Members of Massey’s Medical Physiology Research Group (MPRG) have developed a state-of-the-art method for mapping colon contractions. Professor Roger Lentle, co-director of MPRG, is on a panel of world experts, tasked with reviewing the nomenclature of colonic contractions. Professor Lentle presented MPRG's work to the consensus group. The group's findings have since been published in a first consensus statement on colonic motility in Nature.
Dairy shown to improve bone health of Kiwi children
Massey University research shows children drinking milk at school have greater increases in the size and strength of their bones, compared to children who are not involved in the Fonterra Milk for Schools programme.
Fighting a dangerous disorder
The use of anaesthesia is regarded as one of the safest medical interventions, however, major complications—even death—can occur.
Tracing the course of a person’s reaction to anaesthesia is a complex problem. Professor Kathryn Stowell is leading the research on malignant hyperthermia (MH) – a genetic disorder that triggers a serious reaction to anaesthesia.
If MH-susceptibility can be determined prior to general anaesthesia, an alternative non-triggering and safe anaesthetic procedure is used, potentially mitigating severe complications and possibly death during routine surgeries.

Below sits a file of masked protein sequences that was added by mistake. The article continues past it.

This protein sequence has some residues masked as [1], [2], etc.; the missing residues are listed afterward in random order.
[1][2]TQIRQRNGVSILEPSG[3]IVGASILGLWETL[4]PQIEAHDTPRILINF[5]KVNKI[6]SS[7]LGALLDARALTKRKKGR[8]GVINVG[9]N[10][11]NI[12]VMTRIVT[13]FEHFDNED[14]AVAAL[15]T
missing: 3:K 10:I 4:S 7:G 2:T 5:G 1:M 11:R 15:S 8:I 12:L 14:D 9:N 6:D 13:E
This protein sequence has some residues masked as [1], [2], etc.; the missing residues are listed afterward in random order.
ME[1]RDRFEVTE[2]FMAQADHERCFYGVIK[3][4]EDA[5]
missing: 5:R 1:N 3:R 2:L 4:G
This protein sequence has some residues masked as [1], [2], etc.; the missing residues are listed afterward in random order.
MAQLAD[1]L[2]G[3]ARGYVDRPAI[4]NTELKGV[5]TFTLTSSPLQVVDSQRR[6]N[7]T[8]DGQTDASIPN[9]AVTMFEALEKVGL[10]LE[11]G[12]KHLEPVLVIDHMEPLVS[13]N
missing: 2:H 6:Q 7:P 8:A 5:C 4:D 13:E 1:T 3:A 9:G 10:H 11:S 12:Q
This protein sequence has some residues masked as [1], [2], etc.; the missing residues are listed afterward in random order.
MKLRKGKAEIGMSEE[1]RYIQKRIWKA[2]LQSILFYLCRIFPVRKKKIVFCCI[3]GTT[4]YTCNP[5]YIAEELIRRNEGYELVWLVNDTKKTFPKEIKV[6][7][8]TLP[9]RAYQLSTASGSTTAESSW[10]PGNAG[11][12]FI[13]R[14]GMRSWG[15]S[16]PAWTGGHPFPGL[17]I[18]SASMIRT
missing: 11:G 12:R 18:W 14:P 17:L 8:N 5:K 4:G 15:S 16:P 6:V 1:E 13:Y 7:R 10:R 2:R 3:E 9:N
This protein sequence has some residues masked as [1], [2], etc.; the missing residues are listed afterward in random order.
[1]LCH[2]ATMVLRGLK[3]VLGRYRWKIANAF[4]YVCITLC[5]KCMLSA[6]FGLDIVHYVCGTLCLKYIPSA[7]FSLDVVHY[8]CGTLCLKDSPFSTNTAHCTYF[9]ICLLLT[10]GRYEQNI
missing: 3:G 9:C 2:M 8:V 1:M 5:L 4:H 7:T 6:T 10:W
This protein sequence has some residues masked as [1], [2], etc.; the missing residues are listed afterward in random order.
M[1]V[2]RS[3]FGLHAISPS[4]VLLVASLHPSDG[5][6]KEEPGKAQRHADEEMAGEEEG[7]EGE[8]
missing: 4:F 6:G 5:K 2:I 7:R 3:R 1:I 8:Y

Finding the Achilles’ heel of breast cancer
APOBEC3 proteins provide a key part of our defence against viral pathogens. They act by attacking single-stranded viral DNA (ssDNA) and destroy their genetic information by mutating the cytidines to uridines. For this defence to work, it is essential to distinguish between pathogen DNA and our own genetic information. How A3 proteins recognize specific ssDNA and specific pathogens, but neither double-stranded DNA nor RNA, remains unknown. The study aims to identify this recognition strategy and help develop a compound to mitigate this issue. The work is being done in collaboration with University of Minnesota.
Is your pet making you sick?
Household pets are a possible source of multi-drug-resistant bacterial infections, which the World Health Organization has identified as a major threat to human health, with numbers of infections on the rise.
A multi-disciplinary and cross-institution study aimed to identify novel risk factors for the growing number of community-acquired infections in New Zealand, including possible links between companion animals carrying resistant bacteria and human infection.
Love them bones
Osteoporosis is one of the leading healthcare issues worldwide. It is estimated about 22 per cent of women over 50 years of age will develop osteoporosis. The "Love Them Bones" study is led by Dr Thomson, with Dr Louise Brough, Dr Janet Weber, Professor Jane Coad, Professor Marlena Kruger and international expert Dr Mary-Jane De Souza, Director of the Women's Health and Exercise Lab from Pennsylvania State University. It asks, "What can young women (18-25) do to reduce their risk of osteoporosis later in life?"
Philosophy of medicine
Dr John Matthewson is researching the philosophy of medicine. How should we understand the notion of disease and the role that evolutionary biology might play in modern medical research and practice?
Reducing the burden of leptospirosis
A project led by Associate Professor Jackie Benschop, will attempt to address gaps in knowledge of the disease - leptospirosis. The work will inform control strategies by identifying risk factors, sources and pathways for human infection. It was awarded over $1m from the HRC in 2018.
Saving our honeybees